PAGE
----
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Conversazioni Fittizie: Malaysian leaders discuss SanFran's ban on facial recognition by government

Peter Lee

It's not fake news. it's false conversations and it's satire.

As California's San Francisco's Board of Supervisors passes a law to ban the use of facial recognition by law enforcement and other agencies operating within the city. The news reached an incredulous Malaysian Transport Minister who is in the process of implementing a low-tech solution - blacked out car windows which will defeat visual surveillance methods.

Anthony Loke, Transport Minister, Malaysia (AL): So the San Franciscans want to stop the police spotting and identifying faces using cameras?

Tun Dr Mohamed Mahathid, Prime Minister, Malaysia: "they do like to make things complicated, don't they?"

AL: we've achieved that this week with no cost to the government, no enforcement costs by government and no complicated laws to monitor what enforcement agencies are up to

Tun Mahathir: They laugh at us but they are obsessed with making ever more difficult to enforce and monitor law that just increases their legal expenses in a country that says it can't afford proper healthcare.

AL: also, our solution is dual purpose because of the climate. You'd think California would have the same things to bother about.

Tun Mahathir: San Francisco isn't Los Angeles. It's not as hot and it's not as sunny. But I'm sure that our solution would help.

AL: so the idea is that people should be able to do as they please in their cars with no one watching. They can go dogging

Tun Mahathir: I don't think we should appear to encourage that

AL: they can transport guns or drugs in the back seat of their cars: no need to hide them in the boot, lah

Tun Mahathir: We don't want to encourage that, either

AL: they can move trafficked people and prostitutes between venues and the police will never know

Tun Mathathir: The new fully dark windows won't include the windscreen so traffic light cameras will still be able to see in

AL: but only into the front seat. The back window and rear side windows will be almost completely obscured and, at night, impossible to see through unless there is a light inside. The front side windows must be less tinted, too.

Tun Mahathir: Your department wanted this blacked-out-windows thing and even when the police said they didn't like it, you said we should press ahead.

AL: The people want it. They say that the sun is too bright and they need to black out the windows to keep their cars cool inside.

Tun Mahathir: How many cars do not have aircon? Does the black film keep the car cool or does it get hot and trap heat inside? Why are we allowing total blackout instead of insisting on the use of anti UV and anti Infra Red film that allows most of the light to pass, both ways?

AL: because it's more expensive. If we allow black-out everyone can have it; if we insist on near-clear film, many poor people won't be able to afford it and then they will blame us saying we are not helping the masses.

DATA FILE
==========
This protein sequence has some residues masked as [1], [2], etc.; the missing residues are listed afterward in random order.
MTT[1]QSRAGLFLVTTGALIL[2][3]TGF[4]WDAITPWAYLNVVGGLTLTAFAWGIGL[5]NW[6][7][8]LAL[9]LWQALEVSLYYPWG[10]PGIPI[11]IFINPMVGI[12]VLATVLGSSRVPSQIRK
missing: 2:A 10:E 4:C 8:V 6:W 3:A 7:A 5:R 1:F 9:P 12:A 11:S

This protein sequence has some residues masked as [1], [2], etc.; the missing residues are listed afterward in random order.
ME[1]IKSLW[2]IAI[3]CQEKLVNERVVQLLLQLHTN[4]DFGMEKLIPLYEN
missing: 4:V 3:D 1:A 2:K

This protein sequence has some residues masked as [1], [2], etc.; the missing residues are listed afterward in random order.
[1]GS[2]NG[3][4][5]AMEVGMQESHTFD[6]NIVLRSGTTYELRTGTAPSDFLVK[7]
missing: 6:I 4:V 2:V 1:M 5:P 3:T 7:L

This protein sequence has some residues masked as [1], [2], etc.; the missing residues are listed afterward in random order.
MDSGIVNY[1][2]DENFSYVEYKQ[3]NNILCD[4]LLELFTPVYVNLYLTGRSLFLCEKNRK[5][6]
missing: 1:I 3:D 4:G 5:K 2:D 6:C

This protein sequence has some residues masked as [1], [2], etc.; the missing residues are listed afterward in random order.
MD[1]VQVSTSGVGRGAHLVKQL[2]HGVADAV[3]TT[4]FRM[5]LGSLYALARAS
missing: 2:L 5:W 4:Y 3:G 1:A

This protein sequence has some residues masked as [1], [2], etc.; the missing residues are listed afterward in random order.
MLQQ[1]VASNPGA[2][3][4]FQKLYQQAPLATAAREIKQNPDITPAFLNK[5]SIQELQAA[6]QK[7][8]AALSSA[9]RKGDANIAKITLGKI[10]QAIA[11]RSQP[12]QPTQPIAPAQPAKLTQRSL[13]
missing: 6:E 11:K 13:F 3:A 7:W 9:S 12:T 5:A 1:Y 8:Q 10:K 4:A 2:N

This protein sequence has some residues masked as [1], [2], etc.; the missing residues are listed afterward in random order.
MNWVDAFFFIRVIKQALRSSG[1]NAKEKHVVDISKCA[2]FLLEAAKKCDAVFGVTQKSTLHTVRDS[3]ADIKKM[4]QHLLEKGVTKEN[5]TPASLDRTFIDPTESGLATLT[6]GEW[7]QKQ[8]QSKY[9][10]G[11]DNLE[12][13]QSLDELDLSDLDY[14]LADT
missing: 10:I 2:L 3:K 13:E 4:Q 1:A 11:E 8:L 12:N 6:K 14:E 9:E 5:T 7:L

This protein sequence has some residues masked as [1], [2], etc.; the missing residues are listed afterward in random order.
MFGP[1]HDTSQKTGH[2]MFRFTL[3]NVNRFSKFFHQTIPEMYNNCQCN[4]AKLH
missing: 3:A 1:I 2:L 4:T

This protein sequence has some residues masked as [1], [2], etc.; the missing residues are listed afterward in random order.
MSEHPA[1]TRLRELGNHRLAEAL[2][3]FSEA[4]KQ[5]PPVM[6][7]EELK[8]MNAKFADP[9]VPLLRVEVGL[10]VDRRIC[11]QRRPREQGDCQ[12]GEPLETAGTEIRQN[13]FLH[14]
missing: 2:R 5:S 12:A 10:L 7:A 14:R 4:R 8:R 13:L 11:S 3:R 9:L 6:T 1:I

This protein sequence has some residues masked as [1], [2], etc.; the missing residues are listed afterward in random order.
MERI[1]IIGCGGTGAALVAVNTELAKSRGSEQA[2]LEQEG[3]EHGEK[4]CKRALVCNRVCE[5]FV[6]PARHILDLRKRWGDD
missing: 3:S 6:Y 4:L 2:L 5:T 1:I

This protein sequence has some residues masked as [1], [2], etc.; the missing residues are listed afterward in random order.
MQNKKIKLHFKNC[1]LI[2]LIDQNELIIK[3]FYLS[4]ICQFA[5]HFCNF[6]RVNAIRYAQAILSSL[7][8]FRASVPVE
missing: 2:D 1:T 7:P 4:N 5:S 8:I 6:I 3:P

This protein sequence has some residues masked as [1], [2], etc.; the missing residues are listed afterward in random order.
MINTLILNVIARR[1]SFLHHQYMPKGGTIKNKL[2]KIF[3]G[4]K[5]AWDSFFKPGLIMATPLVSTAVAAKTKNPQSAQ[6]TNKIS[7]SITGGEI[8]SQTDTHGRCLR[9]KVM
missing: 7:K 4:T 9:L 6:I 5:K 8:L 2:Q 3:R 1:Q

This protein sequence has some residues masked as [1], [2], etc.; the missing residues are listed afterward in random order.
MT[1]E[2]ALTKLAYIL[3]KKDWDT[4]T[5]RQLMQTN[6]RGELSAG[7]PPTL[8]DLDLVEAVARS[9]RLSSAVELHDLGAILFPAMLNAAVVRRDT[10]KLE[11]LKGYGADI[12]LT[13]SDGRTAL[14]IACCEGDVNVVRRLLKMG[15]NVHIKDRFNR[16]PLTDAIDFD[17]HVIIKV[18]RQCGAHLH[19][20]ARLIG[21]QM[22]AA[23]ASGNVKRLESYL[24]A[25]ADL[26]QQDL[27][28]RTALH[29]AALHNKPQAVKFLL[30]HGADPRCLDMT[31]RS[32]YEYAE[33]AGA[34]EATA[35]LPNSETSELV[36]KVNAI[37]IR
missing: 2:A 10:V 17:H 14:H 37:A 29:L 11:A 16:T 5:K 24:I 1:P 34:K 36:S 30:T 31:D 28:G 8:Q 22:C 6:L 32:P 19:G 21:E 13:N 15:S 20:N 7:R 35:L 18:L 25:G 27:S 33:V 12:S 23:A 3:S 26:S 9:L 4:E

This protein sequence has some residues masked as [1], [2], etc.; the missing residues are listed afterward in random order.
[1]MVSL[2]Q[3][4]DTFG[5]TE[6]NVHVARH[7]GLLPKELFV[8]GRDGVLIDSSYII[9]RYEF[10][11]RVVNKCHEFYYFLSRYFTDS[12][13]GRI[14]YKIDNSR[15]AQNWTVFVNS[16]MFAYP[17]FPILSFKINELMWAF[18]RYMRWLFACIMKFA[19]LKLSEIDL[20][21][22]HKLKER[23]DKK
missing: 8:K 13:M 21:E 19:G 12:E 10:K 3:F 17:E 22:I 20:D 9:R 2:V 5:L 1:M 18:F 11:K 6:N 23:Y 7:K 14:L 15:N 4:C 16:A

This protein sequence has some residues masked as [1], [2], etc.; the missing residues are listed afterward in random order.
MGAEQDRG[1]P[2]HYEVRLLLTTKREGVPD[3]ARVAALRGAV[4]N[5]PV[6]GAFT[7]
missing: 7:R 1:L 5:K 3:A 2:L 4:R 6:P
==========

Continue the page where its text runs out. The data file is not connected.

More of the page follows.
Tun Mahathir: then that's a case for not allowing anyone to have anything beyond the standard tint that e.g. European manufacturers have and they have bright sunlight for far more hours each day in summer than we do at any time of the year. And what about those big seven seater MPVs: they can carry lots of stuff we should know about.

AL: But a poll in The Star says that two thirds of readers supports the fully dark windows. And when you think of it, it's only like having a van.

Tun Mahathir: we have problem with foreign extremists coming here under the guise of being students or marrying local women and setting up home while they plot. We are trying hard to locate and remove them and we've found dozens over the past five years. We've also found domestic extremists and taken them off the streets. One of the things is that, once identified, they find it difficult to move around. This move helps them and it doesn't help us.

AL: There are those that think they need dark windows, even the windscreen, for security reasons.

Tun M: why? We already have far too many people living in gated communities with some even trying to block police patrols from entering; we have people taking the law into their own hands and, as they term it, "raiding" pubs and clubs; we need to make people realise they are safer than they think, not allow mass paranoia to develop

AL: but the people want it

Tun M: the people want all kinds of things. San Francisco is going too far, facial recognition has helped catch criminals all over the world. It allows law enforcement agencies to build up intelligence over who is associating with whom. The end result is that the world is a safer place. Can you assure me that, ignoring the risk of accident because drivers won't be able to see out especially in the rain and in the dark, that we are not making Malaysia a less safe place by allowing people carve out a private space in a public place?

AL: It's a balancing act. Perhaps we should put a sunset provision on it: we'll try it for, say, five years. Then we can see the results.

Tun M: that doesn't work - we won't know what we don't know. All we can say is that the police found x trafficked girls, y kilos of dada or z weapons. Those supporting the black-outs will say "see, you found all of this despite the windows being blacked out so your fears were not justified. That would ensure we never change it back.

AL: well, we've announced it now, the police have eventually given up their objections.

Tun M: well, at least we aren't in San Franscisco. We've still got surveillance cameras and facial recognition.

AL: yes, well, about that.. let's talk about traffic light cameras....


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